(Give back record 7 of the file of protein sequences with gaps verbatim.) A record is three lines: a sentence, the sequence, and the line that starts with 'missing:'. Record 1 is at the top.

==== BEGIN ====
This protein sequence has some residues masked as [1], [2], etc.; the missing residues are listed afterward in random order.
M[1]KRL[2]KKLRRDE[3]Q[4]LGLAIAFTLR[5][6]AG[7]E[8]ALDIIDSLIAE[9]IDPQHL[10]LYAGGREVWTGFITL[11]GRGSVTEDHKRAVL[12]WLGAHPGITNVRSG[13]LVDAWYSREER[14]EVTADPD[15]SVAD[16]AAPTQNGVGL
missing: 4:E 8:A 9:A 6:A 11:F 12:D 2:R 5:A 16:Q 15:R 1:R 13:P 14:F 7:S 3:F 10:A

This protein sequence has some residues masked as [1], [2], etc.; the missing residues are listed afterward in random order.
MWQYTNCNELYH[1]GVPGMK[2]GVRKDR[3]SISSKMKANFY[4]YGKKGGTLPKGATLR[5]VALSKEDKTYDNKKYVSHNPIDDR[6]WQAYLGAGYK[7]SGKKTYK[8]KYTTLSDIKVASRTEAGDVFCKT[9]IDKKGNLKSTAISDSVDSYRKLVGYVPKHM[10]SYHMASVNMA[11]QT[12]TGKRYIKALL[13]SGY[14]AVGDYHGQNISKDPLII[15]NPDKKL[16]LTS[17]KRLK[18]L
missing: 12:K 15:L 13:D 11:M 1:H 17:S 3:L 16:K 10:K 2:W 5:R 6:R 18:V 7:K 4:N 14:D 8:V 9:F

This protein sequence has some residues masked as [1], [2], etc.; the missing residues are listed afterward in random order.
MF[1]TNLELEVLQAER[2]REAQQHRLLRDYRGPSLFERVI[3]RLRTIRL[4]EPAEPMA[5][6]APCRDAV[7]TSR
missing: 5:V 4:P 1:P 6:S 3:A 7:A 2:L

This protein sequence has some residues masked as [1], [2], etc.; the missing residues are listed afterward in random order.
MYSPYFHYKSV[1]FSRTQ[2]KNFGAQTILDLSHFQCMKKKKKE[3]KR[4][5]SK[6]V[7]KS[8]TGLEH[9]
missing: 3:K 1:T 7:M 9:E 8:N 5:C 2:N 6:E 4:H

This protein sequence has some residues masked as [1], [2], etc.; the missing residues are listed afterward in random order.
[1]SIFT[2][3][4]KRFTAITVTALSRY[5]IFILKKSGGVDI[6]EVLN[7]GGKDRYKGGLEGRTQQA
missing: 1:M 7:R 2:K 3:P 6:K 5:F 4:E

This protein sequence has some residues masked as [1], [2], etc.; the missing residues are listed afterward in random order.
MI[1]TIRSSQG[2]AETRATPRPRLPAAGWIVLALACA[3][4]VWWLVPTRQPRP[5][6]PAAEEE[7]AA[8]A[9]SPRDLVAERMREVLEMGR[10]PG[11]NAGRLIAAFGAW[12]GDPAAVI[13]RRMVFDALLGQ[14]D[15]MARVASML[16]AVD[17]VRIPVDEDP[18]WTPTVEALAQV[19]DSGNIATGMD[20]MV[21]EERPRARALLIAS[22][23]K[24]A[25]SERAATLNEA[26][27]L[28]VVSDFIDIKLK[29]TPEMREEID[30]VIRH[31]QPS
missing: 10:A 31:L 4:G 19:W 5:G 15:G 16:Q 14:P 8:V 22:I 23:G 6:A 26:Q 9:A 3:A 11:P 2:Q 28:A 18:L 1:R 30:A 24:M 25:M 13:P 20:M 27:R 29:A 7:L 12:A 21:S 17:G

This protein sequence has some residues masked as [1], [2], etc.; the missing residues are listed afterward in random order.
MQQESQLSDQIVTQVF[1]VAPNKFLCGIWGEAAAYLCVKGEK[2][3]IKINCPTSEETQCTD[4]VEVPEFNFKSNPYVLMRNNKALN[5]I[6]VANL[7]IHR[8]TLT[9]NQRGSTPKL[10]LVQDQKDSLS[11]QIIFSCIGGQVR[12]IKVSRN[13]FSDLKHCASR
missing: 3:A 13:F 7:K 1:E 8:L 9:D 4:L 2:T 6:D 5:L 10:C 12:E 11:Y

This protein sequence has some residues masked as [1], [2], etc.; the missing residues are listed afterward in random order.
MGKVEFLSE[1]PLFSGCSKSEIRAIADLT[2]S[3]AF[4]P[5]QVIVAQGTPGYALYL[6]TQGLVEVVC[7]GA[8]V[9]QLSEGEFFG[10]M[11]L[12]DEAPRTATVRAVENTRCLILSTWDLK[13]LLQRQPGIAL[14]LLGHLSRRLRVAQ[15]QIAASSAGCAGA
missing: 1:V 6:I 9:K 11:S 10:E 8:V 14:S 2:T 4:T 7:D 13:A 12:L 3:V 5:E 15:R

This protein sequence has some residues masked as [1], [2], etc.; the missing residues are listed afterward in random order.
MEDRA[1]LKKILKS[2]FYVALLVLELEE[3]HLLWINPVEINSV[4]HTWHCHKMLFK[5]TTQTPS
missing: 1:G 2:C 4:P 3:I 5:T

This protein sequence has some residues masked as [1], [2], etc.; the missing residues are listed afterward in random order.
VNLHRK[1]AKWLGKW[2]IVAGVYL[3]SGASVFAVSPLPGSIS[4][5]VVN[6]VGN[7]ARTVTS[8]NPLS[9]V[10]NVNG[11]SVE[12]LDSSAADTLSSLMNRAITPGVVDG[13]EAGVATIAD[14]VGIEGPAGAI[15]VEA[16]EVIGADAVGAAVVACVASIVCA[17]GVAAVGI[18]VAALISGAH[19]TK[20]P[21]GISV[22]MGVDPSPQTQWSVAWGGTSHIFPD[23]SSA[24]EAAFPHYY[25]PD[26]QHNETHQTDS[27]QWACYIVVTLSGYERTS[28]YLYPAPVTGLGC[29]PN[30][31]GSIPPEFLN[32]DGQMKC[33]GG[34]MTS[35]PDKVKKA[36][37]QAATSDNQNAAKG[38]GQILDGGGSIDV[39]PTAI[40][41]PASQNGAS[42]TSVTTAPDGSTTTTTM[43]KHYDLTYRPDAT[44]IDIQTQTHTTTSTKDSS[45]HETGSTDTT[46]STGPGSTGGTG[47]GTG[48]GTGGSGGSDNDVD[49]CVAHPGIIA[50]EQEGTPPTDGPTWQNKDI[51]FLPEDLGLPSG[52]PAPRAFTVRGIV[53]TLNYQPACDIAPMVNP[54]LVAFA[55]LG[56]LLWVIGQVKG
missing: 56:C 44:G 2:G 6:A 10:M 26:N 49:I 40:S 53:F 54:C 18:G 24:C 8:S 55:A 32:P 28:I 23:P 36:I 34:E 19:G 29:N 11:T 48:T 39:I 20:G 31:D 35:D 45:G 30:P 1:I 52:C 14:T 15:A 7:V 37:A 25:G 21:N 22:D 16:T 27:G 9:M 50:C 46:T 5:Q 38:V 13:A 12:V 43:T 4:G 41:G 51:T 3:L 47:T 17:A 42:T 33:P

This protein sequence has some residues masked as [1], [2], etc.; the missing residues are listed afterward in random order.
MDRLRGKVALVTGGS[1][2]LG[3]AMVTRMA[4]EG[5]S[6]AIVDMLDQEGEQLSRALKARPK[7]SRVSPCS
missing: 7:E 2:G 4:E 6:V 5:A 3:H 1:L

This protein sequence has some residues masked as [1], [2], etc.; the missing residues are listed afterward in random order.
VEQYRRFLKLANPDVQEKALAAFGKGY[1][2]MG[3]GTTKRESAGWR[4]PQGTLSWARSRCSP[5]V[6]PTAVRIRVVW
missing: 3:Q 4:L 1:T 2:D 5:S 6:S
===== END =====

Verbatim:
This protein sequence has some residues masked as [1], [2], etc.; the missing residues are listed afterward in random order.
MQQESQLSDQIVTQVF[1]VAPNKFLCGIWGEAAAYLCVKGEK[2][3]IKINCPTSEETQCTD[4]VEVPEFNFKSNPYVLMRNNKALN[5]I[6]VANL[7]IHR[8]TLT[9]NQRGSTPKL[10]LVQDQKDSLS[11]QIIFSCIGGQVR[12]IKVSRN[13]FSDLKHCASR
missing: 3:A 13:F 7:K 1:E 8:L 9:D 4:L 2:T 6:D 5:L 10:C 12:E 11:Y